Rabbits are wonderful animals to bring a smile to any child, especially chocolate rabbits, but you’d never place much hope for peace on the Easter Bunny. Not that a rabbit can’t speak to Easter. It can. Once my little girl’s rabbit went into eternity, so to speak, in Uganda, after the neighbour boy experimented with how many times it might spin in midair.
Today in this space we continue to explore the most pressing issues of our time, now with the difficult question that’s on everyone’s mind: should we let dogs teach in our universities? My own view is that if my dog, Grace, taught, say, my literature class, she’d do fine. “Today,” she’d say, sitting in front of her class, crossing one furry leg over the other, “we’ll look at grace.”
If you want to see the children of Yemen, you don’t need to go far. Pull up a chair. Here they are, children of war and disease and famine. There’s one, skin wrapped tight over bone, bloodied under bandages covering her wounds. There’s another, looking up at us, a boy with no leg. And another girl, alive, apparently, on a bed of sorts.
It’s the other day and I’m on the phone with a friend in the Cayman Islands. The conversation turns to family. Family, what we celebrated earlier this week. Of course, some of us might as well celebrate the finer points of being an executed outlaw. Sort of like in Manitoba, where, in place of February’s Family Day, they celebrate Louis
Now we’re going to look at some important new developments in the world of travel, namely that if you have plans, well, good luck. Even if you fly off to nowhere, you might not get back home easily. This is the latest from the Ministry of Miserable Pandemic Affairs. Don’t make travel
When I die, I want my obituary to read as follows: “Thomas Froese is dead. Mr. Froese’s biggest accomplishment was bringing hockey to Africa, where it’s now enjoyed by pretty well everyone.” Today, here’s my progress report. In short, I can’t die any time soon.
I’d like to take a minute here to talk about something I know nothing about, namely your brain. But you’ll be happy to know that on this January day we’ll consider other exciting things too, like, let’s say, oh, I don’t know. The beach? Sure, let’s talk about the beach too.
It’s been a year of sadness. Not to bum you out. I’m just saying. And a year of vulnerability. Vulnerable. This was the man outside my house. His name is Victor. He’d walked across the city for some hours, pushing a cart of bottles collected along the way for money.
Today is a good day to talk about the vulnerable among us – the mentally ill and the disabled – and doctor-assisted death. Worldwide, only about five per cent of 195 nations allow what’s known in Canada as MAiD, or Medical Assistance in Dying. The World Medical Association also
You have to wonder what life would be like if women ruled the world. Or at least America. Consider the planet and all of its shades. Would it be a kinder, gentler place? One with more peace? A world with easier, more gracious, transitions of power? You have to wonder, too, how little Ruby Bridges felt on that November
Of course, the party would not be complete without Abraham Lincoln. And it’s a good day to ask America’s 16th president what he thinks of it all, Tuesday’s big vote. As I write, on a window sill behind my desk sits a bust of Lincoln, otherwise known as Honest Abe.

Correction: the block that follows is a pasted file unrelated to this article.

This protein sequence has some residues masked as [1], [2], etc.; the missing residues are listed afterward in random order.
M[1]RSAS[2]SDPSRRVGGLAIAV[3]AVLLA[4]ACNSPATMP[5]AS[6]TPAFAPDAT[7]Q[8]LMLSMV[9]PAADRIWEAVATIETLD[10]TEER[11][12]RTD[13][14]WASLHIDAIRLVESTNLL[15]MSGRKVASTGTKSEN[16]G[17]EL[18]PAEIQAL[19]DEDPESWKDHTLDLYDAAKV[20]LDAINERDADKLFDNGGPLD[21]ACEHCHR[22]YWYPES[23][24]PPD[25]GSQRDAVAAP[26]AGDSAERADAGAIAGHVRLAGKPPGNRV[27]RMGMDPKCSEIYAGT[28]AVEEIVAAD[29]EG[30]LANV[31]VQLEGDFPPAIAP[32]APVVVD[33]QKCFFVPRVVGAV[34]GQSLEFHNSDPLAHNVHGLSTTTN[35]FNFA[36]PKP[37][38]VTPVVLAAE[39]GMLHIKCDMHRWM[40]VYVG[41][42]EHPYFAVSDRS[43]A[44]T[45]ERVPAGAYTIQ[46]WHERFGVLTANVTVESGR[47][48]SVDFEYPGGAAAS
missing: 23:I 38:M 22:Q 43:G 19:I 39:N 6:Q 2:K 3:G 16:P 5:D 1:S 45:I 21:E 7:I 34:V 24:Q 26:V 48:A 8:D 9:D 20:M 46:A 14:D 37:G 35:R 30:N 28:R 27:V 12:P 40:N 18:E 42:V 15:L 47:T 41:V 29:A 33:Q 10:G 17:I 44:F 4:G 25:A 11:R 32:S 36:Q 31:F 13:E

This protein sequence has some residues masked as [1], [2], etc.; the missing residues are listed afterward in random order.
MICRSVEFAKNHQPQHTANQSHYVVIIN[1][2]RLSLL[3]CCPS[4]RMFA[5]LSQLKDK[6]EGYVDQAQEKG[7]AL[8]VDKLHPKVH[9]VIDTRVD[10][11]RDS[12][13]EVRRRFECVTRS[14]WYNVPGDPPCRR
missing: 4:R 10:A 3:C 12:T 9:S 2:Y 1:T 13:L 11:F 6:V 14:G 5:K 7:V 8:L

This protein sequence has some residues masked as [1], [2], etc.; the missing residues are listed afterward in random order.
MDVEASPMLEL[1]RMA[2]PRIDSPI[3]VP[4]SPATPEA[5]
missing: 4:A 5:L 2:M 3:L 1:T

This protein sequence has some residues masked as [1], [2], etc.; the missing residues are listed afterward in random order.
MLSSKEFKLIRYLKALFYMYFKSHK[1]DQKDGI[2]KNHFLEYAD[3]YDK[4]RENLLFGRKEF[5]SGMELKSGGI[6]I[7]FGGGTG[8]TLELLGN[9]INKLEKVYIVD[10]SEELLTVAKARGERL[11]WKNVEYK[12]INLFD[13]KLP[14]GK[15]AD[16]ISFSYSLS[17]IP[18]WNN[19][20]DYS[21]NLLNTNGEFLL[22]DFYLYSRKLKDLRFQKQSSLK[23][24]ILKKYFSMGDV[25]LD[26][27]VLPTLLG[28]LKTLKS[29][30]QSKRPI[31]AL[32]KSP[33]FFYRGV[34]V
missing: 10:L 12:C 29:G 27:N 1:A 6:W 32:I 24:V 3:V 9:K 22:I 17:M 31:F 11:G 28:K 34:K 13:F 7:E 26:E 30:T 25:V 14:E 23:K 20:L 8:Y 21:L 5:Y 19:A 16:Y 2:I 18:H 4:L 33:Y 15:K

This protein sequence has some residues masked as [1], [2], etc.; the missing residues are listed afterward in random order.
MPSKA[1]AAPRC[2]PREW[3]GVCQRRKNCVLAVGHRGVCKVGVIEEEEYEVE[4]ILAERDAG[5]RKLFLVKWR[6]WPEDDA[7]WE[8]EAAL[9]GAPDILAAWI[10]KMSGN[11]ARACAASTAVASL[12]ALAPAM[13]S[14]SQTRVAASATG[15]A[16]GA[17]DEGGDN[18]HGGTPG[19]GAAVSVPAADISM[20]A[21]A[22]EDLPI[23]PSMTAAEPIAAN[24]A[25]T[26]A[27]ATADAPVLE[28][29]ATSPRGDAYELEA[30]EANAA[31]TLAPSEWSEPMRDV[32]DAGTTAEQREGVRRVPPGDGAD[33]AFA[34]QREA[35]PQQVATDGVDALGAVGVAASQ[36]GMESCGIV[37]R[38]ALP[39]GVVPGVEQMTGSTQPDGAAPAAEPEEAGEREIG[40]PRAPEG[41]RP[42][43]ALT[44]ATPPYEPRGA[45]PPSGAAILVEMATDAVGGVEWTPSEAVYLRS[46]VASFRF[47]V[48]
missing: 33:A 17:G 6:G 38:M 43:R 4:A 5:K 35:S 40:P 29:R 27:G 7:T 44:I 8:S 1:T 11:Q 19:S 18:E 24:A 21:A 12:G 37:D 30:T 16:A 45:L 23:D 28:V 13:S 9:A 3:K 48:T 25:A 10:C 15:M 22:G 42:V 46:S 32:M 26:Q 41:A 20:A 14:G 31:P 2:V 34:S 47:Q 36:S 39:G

So, Mr. Edison, (can I call you Thomas?), it was at the Westdale Theatre, and I was washing my hands, and this gentleman in the men’s room declared, “That’s the worst movie I’ve ever seen.” I actually thought it was a good show. Character driven. A bit dark, yes, but don’t we all, from the very womb, know darkness?
My friend Sid is a runner. Not that kind of runner, although he’s that kind of runner too. He’s run a half dozen marathons. So it’s not surprising that we’re talking about running, even as we’re talking of other things. Healing. Faith. Death. The face of mental illness. We’re in a graveyard at an ordinary
Grace, the Sheepadoodle, is a small dog with big feet who’s happiest when she’s running full-throttle, wild and wide-eyed, tripping over herself down some hill. She’s a dog who knows that life, even in dog years, is so short that there’s no time to waste, even if there’s no place to go
Once again parents are celebrating September and their kids’ return to school, and I, for one, am enjoying the new freedom to reflect more on how to be the world’s worst dad. First, this. The exasperated school principal. I recently watched the poor guy – it’s a thankless job – with his tie and blazer and jowls and arms all flailing and
It was a recent summer evening and she sat me at the bar because there was space. Before ordering a salad and drink, I lifted my rucksack and a couple of books spilled out. “What are you reading?” I then told her, the waitress, about Philip Roth’s novella “Goodbye Columbus,” about a summer romance that ended in
My relationship with the bicycle began as a love affair in my backyard on a small, grassy incline that might as well have been the Rockies. I was a boy, the bike was my blue bomber, and you can imagine the rest. Now, starting in Alberta and the Rockies, I’ve been showing Western Canada to my daughter, my eldest. The two of us are covering several provinces, including biking in
I’ve always seen the face of my Tante Eva as a face of summer. There she is in this photo from some years ago, standing behind my bride and our three Chumbuckets, along with Eva’s friend, Ingrid, who’s holding photos from Eva’s birth in July, 1931. Eva, the newborn, would eventually know war and other sorrow before she’d grow fully into that woman with a kind face.